One course at a time, David Siegel consumes five gourmet dishes remarkable for their flavor and also for where the ingredients came from: sardines and sand dabs from Monterey Bay, Calif., squab and veal from the state's central coast, and strawberries from Oxnard, Calif.
"Ordinarily, I would be gun-shy and run the other way when I hear the word 'sardine,' " says Mr. Siegel. But "because they didn't have to preserve it in salt, this had a freshness and nonfishy taste I've never experienced. It was delightful."
The comment is music to the ears of Neal Fraser, chef of the well-known Grace Restaurant here, who designed a "Close to Home" menu where 90 percent of the ingredients are sourced within 400 miles. Advancing a so-called "socially and environmentally responsible" agenda throughout his restaurant – which includes serving filtered local tap water rather than bottled water from afar and fueling his own car with leftover vegetable oil – Mr. Fraser is part of a growing nationwide restaurant movement to go "green." The ideas are not new, say experts, but they are gaining fresh currency because of the burgeoning global environmental movement and new generations of youth with budding enthusiasm for long-established notions of sustainability, ecological health, and food safety.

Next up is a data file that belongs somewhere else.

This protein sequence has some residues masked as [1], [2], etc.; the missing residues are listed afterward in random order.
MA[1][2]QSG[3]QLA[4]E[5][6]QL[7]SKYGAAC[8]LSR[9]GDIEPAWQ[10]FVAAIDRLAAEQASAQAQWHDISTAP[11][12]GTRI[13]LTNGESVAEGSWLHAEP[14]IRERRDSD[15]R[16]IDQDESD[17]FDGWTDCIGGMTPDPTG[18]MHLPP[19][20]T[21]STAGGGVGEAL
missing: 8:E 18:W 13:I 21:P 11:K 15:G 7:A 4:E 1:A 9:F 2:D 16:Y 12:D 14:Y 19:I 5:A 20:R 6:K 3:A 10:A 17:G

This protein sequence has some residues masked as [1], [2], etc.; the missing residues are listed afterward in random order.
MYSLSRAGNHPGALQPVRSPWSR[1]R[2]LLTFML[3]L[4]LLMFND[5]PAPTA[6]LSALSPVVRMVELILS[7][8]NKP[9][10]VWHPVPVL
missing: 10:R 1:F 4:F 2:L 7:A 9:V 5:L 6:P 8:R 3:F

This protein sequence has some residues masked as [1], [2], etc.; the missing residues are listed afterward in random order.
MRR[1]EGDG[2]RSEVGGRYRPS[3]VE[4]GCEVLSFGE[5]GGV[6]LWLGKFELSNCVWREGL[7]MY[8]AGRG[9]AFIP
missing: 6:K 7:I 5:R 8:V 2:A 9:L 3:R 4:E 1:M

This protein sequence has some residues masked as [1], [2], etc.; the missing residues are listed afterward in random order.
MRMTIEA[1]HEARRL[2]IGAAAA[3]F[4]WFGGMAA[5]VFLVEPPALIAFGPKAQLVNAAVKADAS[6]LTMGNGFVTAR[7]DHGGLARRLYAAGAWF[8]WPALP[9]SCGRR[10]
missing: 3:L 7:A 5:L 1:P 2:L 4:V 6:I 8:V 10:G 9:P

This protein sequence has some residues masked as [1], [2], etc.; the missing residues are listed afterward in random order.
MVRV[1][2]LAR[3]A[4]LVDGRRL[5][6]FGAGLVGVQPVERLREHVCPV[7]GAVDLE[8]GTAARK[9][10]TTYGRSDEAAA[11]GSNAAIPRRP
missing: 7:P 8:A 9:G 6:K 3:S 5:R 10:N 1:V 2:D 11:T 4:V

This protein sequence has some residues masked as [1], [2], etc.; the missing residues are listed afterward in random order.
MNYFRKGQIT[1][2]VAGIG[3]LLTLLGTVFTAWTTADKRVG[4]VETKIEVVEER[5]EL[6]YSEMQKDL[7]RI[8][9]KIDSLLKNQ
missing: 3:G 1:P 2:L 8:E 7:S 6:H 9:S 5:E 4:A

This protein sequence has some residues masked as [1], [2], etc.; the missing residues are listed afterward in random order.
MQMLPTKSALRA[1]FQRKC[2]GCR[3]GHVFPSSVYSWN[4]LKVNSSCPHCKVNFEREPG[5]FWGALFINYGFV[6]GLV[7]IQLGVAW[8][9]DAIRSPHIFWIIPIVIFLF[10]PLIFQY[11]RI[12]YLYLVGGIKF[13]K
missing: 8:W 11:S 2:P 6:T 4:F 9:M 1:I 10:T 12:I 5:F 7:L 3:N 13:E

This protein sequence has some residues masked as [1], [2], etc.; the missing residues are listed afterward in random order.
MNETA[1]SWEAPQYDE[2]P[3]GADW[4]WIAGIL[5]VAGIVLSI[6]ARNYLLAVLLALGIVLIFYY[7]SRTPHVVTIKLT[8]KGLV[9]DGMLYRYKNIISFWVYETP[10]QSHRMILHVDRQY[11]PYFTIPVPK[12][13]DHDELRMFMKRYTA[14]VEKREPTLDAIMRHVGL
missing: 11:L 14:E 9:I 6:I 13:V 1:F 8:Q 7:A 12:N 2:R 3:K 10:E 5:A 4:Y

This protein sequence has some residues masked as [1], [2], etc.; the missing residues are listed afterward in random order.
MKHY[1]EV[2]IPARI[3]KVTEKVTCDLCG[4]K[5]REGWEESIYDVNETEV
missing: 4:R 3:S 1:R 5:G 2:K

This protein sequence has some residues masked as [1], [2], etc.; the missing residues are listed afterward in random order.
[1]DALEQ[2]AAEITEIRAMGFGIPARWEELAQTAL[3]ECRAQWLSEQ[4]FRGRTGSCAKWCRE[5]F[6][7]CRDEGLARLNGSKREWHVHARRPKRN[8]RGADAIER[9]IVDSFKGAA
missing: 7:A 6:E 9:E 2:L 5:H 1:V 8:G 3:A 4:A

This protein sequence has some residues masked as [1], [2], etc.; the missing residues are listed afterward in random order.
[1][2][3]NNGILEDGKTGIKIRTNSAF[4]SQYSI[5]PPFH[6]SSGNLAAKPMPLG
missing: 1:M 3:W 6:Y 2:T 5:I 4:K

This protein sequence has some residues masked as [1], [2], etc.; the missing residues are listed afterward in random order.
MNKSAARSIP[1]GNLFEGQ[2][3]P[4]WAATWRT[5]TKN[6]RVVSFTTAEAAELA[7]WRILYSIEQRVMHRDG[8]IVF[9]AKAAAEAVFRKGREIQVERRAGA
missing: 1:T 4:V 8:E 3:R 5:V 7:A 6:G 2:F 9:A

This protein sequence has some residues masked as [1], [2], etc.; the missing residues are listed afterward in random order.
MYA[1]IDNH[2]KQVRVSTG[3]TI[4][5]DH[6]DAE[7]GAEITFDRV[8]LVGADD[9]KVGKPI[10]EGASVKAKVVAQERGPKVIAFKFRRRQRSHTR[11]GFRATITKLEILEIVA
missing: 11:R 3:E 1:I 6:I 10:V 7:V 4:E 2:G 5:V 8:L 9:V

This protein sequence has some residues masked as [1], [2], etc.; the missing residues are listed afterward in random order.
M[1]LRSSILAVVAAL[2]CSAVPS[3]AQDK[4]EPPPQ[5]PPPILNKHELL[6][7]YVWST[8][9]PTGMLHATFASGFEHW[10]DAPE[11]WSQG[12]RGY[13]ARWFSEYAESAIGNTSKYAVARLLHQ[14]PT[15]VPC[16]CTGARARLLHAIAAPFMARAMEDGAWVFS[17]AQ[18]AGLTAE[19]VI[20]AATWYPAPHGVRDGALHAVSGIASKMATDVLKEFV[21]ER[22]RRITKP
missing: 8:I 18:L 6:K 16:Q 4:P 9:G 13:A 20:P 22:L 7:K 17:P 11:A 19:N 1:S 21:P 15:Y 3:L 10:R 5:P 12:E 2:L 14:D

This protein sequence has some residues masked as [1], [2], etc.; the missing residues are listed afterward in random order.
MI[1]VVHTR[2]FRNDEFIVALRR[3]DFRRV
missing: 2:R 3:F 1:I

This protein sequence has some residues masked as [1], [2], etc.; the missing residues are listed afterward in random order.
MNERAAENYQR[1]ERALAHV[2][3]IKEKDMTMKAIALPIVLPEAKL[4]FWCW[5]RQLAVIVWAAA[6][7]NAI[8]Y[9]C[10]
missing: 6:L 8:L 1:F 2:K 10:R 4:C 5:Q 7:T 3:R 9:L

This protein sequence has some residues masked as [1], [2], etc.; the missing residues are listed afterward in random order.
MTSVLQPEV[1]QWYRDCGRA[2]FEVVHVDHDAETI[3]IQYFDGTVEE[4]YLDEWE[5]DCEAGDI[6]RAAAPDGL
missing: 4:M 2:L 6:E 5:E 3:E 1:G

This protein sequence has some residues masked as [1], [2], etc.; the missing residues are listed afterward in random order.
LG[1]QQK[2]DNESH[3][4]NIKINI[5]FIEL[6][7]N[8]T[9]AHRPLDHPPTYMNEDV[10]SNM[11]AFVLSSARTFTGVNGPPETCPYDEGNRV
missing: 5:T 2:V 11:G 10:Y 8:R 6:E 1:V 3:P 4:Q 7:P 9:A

As exemplified by Grace Restaurant, one key idea is to leave less of a carbon footprint wherever possible – choosing local meats, vegetables, fish, and fruit over those shipped from thousands of miles away. Another push is to support smaller local ranchers and farmers who avoid the kinds of animal diets and pesticides that are typically used for produce and meat and are often served in the nation's 1 million restaurants.